Periodontal disease, or gum disease, can cause a host of problems for you or your child. The good news is that gum disease is largely preventable.

This article explains how you can prevent gum disease - and how this malady can be treated should it strike. For more information on gum disease, please also see "Gum Disease: Types, Risk Factors & Signs."

Preventing Gum Disease

Protecting your mouth from gum disease begins with good oral health, but there are also other steps you can take.

Brush your teeth twice daily: Sticking to this habit will help you fight plaque, which carries bacteria that can cause gum disease. The American Dental Association (ADA) recommends using a soft-bristled toothbrush and fluoride toothpastes and mouth rinses.

Floss your teeth once daily: Flossing removes plaque along with food particles that are caught in between teeth and untouched by your toothbrush. Be careful to avoid flossing too violently, which can damage your gums and leave you more vulnerable to gum disease.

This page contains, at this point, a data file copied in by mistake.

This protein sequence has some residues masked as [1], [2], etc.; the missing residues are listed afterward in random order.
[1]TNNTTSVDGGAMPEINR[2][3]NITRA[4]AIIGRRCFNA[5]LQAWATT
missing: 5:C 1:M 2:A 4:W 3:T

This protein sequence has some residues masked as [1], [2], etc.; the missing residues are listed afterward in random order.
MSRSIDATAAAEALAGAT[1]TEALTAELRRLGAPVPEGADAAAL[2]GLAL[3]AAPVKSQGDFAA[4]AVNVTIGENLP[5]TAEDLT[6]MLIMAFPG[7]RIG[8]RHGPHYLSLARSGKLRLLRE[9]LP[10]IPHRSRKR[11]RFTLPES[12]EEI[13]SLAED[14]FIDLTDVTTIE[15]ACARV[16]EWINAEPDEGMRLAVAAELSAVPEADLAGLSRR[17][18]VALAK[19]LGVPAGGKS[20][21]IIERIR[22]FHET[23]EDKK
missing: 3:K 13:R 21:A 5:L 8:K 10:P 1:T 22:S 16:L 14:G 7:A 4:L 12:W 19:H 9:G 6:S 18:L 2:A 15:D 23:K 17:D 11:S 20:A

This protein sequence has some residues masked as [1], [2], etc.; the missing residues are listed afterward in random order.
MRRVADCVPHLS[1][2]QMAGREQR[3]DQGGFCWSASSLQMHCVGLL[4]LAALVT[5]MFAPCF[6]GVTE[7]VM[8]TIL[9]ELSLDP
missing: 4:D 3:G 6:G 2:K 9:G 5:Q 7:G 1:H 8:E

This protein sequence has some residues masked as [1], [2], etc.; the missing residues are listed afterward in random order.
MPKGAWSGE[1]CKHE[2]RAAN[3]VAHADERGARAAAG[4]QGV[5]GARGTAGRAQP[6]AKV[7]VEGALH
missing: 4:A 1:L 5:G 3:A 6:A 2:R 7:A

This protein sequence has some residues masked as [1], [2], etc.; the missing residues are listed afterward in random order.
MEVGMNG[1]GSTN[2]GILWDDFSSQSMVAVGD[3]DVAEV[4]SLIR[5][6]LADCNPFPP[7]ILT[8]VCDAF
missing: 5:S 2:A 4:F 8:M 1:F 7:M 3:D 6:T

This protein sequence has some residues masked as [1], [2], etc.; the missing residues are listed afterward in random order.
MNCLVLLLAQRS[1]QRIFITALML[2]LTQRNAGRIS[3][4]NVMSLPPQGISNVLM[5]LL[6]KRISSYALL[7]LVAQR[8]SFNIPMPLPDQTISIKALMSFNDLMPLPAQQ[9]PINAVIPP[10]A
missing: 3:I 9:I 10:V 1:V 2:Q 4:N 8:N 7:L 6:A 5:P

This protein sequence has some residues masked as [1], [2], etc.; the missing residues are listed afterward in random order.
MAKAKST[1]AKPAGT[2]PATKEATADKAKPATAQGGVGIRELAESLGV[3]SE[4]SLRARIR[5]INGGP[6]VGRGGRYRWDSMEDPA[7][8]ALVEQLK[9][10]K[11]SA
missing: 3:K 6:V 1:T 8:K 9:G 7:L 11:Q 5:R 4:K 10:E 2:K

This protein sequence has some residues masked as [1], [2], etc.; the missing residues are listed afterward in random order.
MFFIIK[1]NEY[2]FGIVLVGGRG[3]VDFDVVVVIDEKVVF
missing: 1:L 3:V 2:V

Avoid risk factors for gum disease: Don't smoke or chew tobacco. Be proactive in fixing defective fillings or crooked teeth. Use a mouth guard at night if you grind your teeth.

Get your checkups: Staying on track with your regular dental checkups will allow your dentist to identify possible signs of gum disease sooner rather than later. In addition, professional cleanings help combat gum disease by removing bacteria you may have missed while brushing and flossing.

Treating Gum Disease

If you're diagnosed with gum disease, there's no cause for alarm. More often than not, gum disease can be treated successfully by an experienced dentist.

According to the ADA, the first nonsurgical step to treating gum disease "usually involves a special cleaning, called 'scaling and root planning,' to remove plaque and tartar deposits on the tooth and root surfaces." This procedure, adds the ADA, "helps gum tissue to heal and periodontal pockets [between the gums and teeth] to shrink."

Once they undergo this procedure, most patients do not require additional professional treatments for gum disease. However, the American Academy of Periodontology notes that "the majority of patients will require ongoing maintenance therapy to sustain health."

For patients whose gum disease is more acute, periodontal surgery may be necessary. Several surgical options are available to address problems such as deep periodontal pockets along with inflamed tissue or loss of supporting bone around the tooth.

But remember: Regular dental checkups and good oral hygiene are the best way to prevent gum disease from developing in the first place. If you have questions or concerns about gum disease, be sure to bring them up with your dentist.